Parks and recreation facilities offer many opportunities for active recreation. According to the U.S. Department of Health and Human Services, physical activity lowers an individual’s anxiety and stress levels, while increasing self-esteem and improving mood.
Parks also provide social ties that unite us. By providing a place for adults to relax, children to play, and families to spend time together, parks and recreation facilities offer common ground for the different cultural groups that comprise our nation, fostering strong communities.
“The use of parks and recreation facilities is part of a healthy response to the uncertainties of our time—whether people want to relieve stress through physical activity, find inspiration in the beauty of nature, or simply reach out to others in their community,” observed T. Destry Jarvis, Executive Director of the National Recreation and Park Association (NRPA).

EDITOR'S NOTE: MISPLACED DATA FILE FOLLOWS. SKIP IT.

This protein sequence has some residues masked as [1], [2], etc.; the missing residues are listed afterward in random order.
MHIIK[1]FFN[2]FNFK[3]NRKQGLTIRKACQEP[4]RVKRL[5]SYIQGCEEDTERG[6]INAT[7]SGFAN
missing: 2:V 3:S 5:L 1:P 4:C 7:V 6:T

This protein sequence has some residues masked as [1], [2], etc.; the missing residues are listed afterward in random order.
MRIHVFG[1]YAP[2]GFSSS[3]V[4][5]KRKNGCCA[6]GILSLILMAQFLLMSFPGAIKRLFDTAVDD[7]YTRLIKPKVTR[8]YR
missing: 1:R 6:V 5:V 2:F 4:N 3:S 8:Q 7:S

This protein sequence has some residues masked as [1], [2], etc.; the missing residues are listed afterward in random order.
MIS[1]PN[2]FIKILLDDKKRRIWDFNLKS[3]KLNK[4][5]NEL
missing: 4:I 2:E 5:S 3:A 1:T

The NRPA has urged park and recreation agencies across the country to participate in the period of “National Unity, Hope and Healing” by encouraging public use of parks, recreation and cultural facilities. Collectively, local public recreation and park systems include more than 80,000 sites, and state park systems include more than 5,300 sites nationwide.
Additionally, the National Park Service will waive entrance fees at all 386 units of the National Park System on Nov. 10-12, 2001.